The Three Ps . . .

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Yesterday, we mentioned a thread in which someone was getting up to about 3.5GHz using high-end air.

Well, he’s doing better now.

Granted, he’s doing it with a lot of voltage, about 1.58V, which is about 30% more than default. I would not like to insure the life of that CPU. 🙂

On the other hand, not all the news is good. Intel’s Conroe EE will not be a 3.33GHz/1333MHz, but rather a 2.93GHz/1066MHz part.

Launch date has slipped a bit to late July (7/23, to be exact). Intel’s estimate as to the percentage of their desktop production that will be Conroes has also slipped a bit, from 40% to 35% in Q1 2007, which is not what Intel wants at all.

Conroe prices look like they’ll stay where there are until spring 2007.

How To Square The Circle

On the one hand, Intel’s lowering the clock, on the other hand, overclockers are raising it. What does that say about the state of Conroe?

Up to now, the standard explanation would be that the chips really can’t overclock that much, and any chips currently being used are somewhat cherry-picked, or at least being handled by people who really know what they’re doing.

We can’t dismiss that until more people get the CPU, but there may be a kinder explanation for both this contradiction, and some of AMD’s actions, too.

Power saving is becoming a mantra in the corporate world. AMD has been making a big push in the business-oriented magazines about how much power can be saved using their chips.

Intel is in a position to trump that with Conroe-generation processors, and to trump as much as possible, they may be willing to leave some performance on the table for the moment to keep the wattage down.

There may be other reasons for the pullback in XE frequency, most notably rock-solid stability at relatively low system voltages at a 1333MHz bus.

A while back, Intel also mumbled a bit about having power leakage licked at the 45nm level, and that some of that technology would eventually be incorporated into some of the latter 65nm chips.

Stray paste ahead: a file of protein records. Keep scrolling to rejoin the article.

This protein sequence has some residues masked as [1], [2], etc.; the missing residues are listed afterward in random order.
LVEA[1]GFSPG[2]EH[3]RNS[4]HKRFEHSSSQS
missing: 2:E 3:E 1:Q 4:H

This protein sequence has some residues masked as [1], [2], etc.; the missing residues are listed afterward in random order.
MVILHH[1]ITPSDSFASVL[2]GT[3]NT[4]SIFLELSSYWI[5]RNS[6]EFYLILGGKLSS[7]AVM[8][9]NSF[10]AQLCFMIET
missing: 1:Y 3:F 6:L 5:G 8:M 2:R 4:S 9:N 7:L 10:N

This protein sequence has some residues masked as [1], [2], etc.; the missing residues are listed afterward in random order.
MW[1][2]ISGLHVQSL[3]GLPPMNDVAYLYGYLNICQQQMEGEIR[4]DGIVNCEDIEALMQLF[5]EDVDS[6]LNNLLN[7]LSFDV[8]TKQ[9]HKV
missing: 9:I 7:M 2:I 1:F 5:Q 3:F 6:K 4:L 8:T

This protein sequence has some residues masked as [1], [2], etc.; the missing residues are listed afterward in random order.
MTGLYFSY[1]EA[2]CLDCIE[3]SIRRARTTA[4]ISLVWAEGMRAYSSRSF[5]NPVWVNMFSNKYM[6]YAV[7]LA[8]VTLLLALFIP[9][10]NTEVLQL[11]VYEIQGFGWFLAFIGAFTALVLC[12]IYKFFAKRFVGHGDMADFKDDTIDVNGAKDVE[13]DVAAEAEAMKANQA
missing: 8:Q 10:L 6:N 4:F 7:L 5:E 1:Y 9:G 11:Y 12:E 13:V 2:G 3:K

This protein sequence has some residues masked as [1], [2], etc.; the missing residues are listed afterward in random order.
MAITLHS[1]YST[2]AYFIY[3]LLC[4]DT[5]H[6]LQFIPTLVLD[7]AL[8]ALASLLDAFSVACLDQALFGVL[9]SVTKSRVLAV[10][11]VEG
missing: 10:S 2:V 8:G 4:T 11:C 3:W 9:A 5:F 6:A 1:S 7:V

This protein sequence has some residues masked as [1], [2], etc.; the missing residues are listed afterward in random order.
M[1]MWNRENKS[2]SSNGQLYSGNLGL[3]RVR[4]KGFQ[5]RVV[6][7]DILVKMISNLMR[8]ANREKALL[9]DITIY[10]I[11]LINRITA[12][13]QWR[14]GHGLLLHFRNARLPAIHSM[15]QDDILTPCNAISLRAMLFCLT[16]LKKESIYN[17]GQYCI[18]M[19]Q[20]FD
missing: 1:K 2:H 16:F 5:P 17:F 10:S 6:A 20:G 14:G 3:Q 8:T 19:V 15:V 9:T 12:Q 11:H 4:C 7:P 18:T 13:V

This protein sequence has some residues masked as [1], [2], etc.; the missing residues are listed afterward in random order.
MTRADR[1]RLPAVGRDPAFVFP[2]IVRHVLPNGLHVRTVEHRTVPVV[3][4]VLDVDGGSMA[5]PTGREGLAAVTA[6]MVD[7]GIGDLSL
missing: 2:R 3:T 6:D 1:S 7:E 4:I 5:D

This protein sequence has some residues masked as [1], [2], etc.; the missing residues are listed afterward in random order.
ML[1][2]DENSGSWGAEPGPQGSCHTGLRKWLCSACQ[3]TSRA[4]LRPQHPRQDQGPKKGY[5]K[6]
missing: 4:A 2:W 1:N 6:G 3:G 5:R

Here’s what I think is happening: Intel will want to beat AMD up on every measurement they can the second half of the year. Let’s call them the three Ps: performance, price and power consumption.

They can do all three with their planned Conroe offerings, knowing that all AMD can’t do much of anything so long as they’re stuck with 90nm processors. There’s no free lunch for AMD; whatever they could do is going to hurt them one way or the other.

Make a faster processor? Bye, bye power consumption claims. Lower power? Lower performance. Lower prices? Forget about any profit momentum. Don’t lower prices? Forget about sales momentum.

Yes, there will be some 65nm out by the end of the year, but the low initially announced speeds of these processors indicate that AMD may feel power-constrained, too, and their power constraints are a bit tighter than Intel’s. However, we may find those AMD CPUs end up being more overclockable than expected, too, for much the same reasons as Conroes.

Eventually, AMD will come out with K8L, but by then, Intel will likely be able to grab another free lunch by incorporating some of that low-leaking power technology into the latter-day Conroes, and still hold a lead in the three Ps.

A Great Time For Overclockers

It’s too early to say for sure this is going to happen, but there are signs that for those not too finicky about power consumption (like us), CPUs are going to become more overclockable, simply because both CPU companies are going to leave performance on the table to keep the power down.

Not a displeasing prospect. 🙂


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